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International Gerald Tribune: SPURNED LECTURERS SPARK PROBE BY AUDIT COURT AT VERONA UNIVERSITY

As foreign lecturers who once worked at the University of Verona this week celebrated yet another court victory against their former employer, a damaging Audit Court report suggested the university's legal woes may be part of a much greater problem

26/02/2000
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SPURNED LECTURERS SPARK PROBE BY AUDIT COURT AT VERONA UNIVERSITY (26/2/00)

As foreign lecturers who once worked at the University of Verona this week celebrated yet another court victory against their former employer, a damaging Audit Court report suggested the university's legal woes may be part of a much greater problem.

Earlier this month, a Bologna court ordered the University of Verona to pay an estimated one billion lire in salary arrears to a group of six lecturers with foreign degrees, referred to as lettori. The university has also been ordered to pick up a 50 million tab for legal expenses incurred as part of its 12-year legal battle against the lettori. This latest court decision is not, in itself, particularly surprising. It simply confirms earlier court verdicts, including that of Italy's highest appeals court, which found that the university's lettori were entitled to the same pay levels as their fellow lecturers with Italian degrees. The verdict concerns only some of the 22 lettori who were sacked by the university 12 years ago, and may not prevent the university from taking further legal action to avoid payment.

What is new in the lettorìs battle is that their legal strategy against the university has sparked a wide-ranging inquiry into the institution's financial management which could yet prove to be a bruising ordeal for Veronàs university.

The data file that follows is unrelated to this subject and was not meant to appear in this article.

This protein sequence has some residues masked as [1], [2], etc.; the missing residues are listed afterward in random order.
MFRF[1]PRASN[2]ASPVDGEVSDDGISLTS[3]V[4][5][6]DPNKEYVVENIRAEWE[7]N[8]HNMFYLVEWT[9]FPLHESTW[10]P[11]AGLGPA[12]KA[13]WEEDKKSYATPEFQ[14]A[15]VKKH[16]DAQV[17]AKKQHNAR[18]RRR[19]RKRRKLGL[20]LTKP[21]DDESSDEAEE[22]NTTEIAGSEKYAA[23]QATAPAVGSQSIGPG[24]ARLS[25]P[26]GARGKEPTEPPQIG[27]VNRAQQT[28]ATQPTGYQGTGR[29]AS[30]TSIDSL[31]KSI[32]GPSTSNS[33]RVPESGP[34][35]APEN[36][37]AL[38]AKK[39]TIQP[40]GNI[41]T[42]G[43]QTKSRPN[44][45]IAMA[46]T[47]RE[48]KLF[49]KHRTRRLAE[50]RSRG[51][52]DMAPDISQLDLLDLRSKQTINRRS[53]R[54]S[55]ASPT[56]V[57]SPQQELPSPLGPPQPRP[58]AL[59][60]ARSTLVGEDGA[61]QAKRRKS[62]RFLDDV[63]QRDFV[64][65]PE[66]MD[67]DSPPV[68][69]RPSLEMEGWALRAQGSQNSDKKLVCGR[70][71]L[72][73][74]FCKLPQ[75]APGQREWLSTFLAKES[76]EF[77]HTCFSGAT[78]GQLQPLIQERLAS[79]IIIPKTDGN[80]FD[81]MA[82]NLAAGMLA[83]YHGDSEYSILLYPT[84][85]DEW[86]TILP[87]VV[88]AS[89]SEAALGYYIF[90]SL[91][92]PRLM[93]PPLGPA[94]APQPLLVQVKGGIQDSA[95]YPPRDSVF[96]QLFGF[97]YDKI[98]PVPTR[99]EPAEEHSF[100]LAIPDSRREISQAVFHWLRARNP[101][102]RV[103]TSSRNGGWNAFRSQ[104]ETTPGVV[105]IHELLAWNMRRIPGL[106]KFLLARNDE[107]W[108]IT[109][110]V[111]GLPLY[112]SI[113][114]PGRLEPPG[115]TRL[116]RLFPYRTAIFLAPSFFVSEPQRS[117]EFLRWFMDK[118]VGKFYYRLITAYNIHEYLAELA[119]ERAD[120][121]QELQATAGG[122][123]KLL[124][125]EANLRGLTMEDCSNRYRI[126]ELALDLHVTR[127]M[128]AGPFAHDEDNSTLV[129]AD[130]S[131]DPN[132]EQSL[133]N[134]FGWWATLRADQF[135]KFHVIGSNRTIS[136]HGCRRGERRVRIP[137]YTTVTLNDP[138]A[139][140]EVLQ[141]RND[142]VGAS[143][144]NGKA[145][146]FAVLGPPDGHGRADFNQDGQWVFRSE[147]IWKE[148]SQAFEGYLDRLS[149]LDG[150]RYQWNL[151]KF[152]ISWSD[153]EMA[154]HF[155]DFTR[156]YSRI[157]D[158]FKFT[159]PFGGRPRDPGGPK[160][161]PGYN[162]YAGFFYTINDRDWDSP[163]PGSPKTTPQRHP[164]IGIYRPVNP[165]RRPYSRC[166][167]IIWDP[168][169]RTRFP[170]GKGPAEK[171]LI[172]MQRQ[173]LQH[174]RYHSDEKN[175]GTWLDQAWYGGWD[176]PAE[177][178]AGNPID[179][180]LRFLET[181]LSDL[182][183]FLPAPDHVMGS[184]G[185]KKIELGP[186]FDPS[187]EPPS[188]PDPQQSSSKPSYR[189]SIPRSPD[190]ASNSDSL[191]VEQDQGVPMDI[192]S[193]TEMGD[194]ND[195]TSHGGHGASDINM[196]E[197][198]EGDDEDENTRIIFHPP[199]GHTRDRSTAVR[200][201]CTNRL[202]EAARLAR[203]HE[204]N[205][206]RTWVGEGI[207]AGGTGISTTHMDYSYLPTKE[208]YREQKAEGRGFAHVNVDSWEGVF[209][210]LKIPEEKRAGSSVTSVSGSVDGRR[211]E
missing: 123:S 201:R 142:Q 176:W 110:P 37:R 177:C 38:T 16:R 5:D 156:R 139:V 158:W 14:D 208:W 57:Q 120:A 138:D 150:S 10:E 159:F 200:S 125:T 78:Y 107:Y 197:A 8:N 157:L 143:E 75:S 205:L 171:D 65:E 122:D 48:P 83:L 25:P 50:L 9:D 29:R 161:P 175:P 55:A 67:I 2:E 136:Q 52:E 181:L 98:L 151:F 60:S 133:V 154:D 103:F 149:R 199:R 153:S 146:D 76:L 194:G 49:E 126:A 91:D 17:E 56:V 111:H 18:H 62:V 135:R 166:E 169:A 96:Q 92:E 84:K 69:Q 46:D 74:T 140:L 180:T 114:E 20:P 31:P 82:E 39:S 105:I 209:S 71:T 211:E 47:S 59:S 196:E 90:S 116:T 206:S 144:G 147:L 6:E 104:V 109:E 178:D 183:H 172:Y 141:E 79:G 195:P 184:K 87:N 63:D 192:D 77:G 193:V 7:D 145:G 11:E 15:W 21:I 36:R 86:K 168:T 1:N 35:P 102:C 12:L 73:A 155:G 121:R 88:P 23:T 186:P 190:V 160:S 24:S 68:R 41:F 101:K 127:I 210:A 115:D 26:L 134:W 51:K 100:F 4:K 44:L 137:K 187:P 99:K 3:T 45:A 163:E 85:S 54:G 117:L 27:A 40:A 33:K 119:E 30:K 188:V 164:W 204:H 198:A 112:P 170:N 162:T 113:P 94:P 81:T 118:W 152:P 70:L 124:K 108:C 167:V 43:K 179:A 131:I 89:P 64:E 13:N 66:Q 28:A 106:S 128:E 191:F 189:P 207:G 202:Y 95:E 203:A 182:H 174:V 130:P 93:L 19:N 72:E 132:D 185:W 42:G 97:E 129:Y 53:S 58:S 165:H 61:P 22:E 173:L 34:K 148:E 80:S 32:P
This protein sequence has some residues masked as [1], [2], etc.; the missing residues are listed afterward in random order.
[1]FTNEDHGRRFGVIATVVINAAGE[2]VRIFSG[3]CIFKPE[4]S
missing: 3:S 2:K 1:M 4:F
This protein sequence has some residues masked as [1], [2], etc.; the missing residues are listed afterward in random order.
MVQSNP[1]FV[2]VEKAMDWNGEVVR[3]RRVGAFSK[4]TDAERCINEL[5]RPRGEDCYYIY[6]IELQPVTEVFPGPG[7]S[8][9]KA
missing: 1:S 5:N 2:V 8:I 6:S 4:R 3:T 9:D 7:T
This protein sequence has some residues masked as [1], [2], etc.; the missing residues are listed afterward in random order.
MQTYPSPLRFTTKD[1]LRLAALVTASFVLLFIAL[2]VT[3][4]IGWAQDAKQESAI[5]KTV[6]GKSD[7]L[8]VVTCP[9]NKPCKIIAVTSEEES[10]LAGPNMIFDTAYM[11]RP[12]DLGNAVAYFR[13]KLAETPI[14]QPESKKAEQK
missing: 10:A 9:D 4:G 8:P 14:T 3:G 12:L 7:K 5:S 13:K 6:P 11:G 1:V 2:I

In 1998, Italian foreign lecturers' association president David Petrie decided to step up pressure on the University of Verona to deal with the lettori's claims. He made a lengthy submission to the Audit Court, in which he alleged a misuse of public funds on the part of the university. Mr. Petrie said the university had ignored a court order to reinstate the sacked lettori, and paid them to stay at home while employing others to do their job. The submission went on to claim that the university's dean at the time, Mario Marigo, had ignored his obligation as a public administrator.

"I suggested that an administrator was not at liberty to spend public funds to employ scab labor," Mr. Petrie told Italy Daily. "I knew that the accusation itself would be no great shock to the system, but I was sure that once the Audit Court started to look, it would find something." Both Mr. Petriès submission and subsequent investigations by Audit Court prosecutor Cristina Astraldi De Zorzi were kept secret, until Verona newspaper "L'Arena" published Ms. Astraldi De Zorzi's damning report this week. The prosecutor recommended that the university's finances be thoroughly examined, and suggested that some accounting irregularities might warrant investigation by criminal prosecutors. She pointed to inconsistencies in the university's income and expenditure records, as well as unusual practices of drawing up contracts.

The plight of the lettori is also mentioned as worthy of further investigation. Mr. Marigo said the allegations were "groundless" and did not rule out legal action on the part of the university to counter the claims. Ms. Astraldi De Zorzi was not available for comment, but sources close to the controversy claim that the magistrate clashed repeatedly with the university's board and was eventually replaced last year. The university's current dean, Elio Mosele, told a local television program this week that Ms Astraldi De Zorzi had resigned voluntarily, but the magistrate is said to have rejected that account of events.

Meanwhile, the six lettori affected by the court decision - who include British writer Tim Parks - were cautious about assessing the impact of the recent court victory. There are currently an estimated 1,000 outstanding cases dealing with alleged employment discrimination against lettori around Italy, involving 20 universities. "They may want to delay the payment further by taking it back to court" Mr. Petrie said, "If that were to happen, we may be forced to request a freezing of the university's assets. If we have to take away the computers on the desks, so be it."

But Mr. Parks, who left the university in 1995, said on Friday that he considered the entire legal procedure "quite senseless". "The only real injustice has been the time it has taken to resolve a fairly simple, largely administrative question," he said. "I wish I had left the university before becoming involved".